For Reel

Ivy (1947)
September 2, 2015, 1:21 pm
Filed under: Reviews | Tags: , ,

Director: Sam Wood
3.5 Stars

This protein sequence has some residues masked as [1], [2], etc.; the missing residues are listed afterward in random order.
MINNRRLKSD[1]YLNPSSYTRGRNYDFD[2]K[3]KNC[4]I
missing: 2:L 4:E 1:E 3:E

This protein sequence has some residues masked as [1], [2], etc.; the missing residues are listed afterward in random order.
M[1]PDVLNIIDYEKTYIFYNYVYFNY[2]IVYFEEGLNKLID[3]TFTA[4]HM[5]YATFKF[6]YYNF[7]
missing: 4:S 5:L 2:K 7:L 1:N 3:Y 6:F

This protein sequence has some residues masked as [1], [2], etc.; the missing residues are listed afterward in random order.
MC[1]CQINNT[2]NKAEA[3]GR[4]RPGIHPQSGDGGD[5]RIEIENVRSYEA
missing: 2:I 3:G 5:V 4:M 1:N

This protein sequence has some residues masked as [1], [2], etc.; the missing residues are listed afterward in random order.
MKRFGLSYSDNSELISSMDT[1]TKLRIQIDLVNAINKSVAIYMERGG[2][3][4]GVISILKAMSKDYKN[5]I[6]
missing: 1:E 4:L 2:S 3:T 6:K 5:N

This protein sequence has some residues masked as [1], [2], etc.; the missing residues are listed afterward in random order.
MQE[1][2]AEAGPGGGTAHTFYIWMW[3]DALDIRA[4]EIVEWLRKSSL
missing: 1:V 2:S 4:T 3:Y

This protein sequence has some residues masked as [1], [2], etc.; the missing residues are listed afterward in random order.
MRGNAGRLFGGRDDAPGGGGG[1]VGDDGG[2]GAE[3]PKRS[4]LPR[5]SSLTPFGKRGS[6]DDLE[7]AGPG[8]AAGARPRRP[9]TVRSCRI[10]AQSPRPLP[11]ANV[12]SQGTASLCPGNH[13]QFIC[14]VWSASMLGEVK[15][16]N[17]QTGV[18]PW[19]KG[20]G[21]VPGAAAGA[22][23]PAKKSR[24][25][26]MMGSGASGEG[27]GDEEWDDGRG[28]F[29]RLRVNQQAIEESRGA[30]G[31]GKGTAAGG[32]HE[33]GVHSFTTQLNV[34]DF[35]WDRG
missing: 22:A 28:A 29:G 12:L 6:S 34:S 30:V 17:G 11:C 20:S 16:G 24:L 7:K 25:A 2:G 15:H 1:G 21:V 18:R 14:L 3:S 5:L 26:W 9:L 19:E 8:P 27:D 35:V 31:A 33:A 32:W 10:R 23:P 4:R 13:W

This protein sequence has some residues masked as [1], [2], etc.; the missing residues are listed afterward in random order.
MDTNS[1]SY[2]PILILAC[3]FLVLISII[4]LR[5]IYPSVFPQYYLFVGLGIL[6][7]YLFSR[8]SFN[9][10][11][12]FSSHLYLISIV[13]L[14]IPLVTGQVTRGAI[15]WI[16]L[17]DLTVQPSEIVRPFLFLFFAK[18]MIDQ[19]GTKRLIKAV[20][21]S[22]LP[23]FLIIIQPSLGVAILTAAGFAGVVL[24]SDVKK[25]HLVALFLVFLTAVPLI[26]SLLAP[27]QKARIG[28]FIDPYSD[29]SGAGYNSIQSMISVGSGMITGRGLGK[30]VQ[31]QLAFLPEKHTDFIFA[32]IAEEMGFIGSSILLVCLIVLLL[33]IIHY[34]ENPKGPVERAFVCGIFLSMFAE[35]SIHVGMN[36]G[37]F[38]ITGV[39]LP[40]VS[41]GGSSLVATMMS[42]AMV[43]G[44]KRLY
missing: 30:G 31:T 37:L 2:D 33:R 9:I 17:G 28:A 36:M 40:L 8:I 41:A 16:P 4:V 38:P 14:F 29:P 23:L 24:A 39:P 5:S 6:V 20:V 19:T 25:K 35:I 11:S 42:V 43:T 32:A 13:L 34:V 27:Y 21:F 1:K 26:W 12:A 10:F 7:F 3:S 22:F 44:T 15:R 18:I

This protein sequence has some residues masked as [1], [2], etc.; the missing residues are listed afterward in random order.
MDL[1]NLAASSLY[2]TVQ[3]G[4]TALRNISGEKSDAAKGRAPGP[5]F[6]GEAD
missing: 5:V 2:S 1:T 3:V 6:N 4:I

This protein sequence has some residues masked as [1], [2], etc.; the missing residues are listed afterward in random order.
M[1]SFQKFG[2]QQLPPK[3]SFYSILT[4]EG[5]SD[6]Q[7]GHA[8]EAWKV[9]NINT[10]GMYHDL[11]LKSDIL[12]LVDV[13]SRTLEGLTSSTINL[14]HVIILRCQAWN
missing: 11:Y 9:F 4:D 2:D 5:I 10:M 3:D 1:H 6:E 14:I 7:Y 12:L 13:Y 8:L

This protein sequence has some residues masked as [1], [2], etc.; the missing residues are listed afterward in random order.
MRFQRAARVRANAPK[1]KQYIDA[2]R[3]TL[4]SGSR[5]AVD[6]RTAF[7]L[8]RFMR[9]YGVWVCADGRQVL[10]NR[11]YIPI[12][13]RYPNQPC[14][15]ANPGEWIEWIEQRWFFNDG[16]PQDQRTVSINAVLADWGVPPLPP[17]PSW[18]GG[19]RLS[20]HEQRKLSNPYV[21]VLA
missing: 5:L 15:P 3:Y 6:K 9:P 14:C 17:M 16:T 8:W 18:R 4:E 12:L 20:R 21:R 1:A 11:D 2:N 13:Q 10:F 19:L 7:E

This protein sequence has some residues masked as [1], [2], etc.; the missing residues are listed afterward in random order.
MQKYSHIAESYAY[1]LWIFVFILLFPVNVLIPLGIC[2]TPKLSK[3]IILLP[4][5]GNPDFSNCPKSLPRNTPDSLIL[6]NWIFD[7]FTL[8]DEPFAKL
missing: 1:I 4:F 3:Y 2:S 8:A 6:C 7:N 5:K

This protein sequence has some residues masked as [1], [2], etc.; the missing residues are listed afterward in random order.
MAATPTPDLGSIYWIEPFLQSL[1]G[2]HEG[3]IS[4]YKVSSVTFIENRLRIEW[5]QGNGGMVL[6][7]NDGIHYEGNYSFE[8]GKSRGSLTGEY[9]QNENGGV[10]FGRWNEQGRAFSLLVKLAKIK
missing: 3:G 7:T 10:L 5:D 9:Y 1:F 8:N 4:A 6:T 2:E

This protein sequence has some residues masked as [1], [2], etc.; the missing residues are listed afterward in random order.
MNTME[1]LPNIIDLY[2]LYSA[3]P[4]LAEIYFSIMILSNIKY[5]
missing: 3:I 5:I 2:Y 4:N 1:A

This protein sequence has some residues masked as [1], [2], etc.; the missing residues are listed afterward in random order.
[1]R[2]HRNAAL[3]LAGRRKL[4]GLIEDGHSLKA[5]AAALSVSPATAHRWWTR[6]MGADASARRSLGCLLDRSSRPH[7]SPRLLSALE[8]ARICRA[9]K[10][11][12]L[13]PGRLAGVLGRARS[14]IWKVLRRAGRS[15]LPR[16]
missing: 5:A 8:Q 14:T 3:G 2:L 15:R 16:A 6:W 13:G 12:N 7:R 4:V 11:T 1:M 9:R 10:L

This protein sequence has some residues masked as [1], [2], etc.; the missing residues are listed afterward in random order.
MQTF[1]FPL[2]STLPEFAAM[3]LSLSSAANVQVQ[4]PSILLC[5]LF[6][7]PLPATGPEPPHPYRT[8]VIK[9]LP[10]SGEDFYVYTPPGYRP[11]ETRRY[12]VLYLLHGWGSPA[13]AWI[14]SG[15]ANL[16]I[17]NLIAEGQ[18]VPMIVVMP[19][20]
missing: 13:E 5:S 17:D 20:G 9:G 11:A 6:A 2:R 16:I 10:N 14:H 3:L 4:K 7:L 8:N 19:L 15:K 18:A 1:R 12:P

Ivy“Pity the men in her life!”, reads the poster for this 1947 Edwardian noir which casts Joan Fontaine as a woman who puts three men through hell as a result of her selfish ambitions. She has grown tired of her husband (Richard Ney) now that he has run through his money, she is harassed by her obsessive ex-lover (Patric Knowles), and there’s a promise of extravagance with the appearance of a wealthy suitor (Herbert Marshall). Naturally, she soon plots to make herself a widow. Fontaine’s performance has been heralded as a fatale, but actually she’s too smart an actress to simply play Ivy as an icy villain. She poisons her husband with great panic instead of ruthlessness. It’s a sympathetic performance, which perhaps makes the murder all the more vile–she fully understands the ramifications of her actions. Cinematographer Russell Metty and production designer William Cameron Menzies render the world of Ivy an atmospheric, dreamy one. The clouds are exaggerated and unusually low, the lights from fireworks become apocalyptic explosions. This nightmarish quality is accentuated further by a haunting tune that plays at the mere suggestion of poison, taunting Ivy with her guilt. If the picture falters in its tedious final act, Ivy is visually striking throughout, with Fontaine looking as beautiful as ever and giving one of her most challenging performances.

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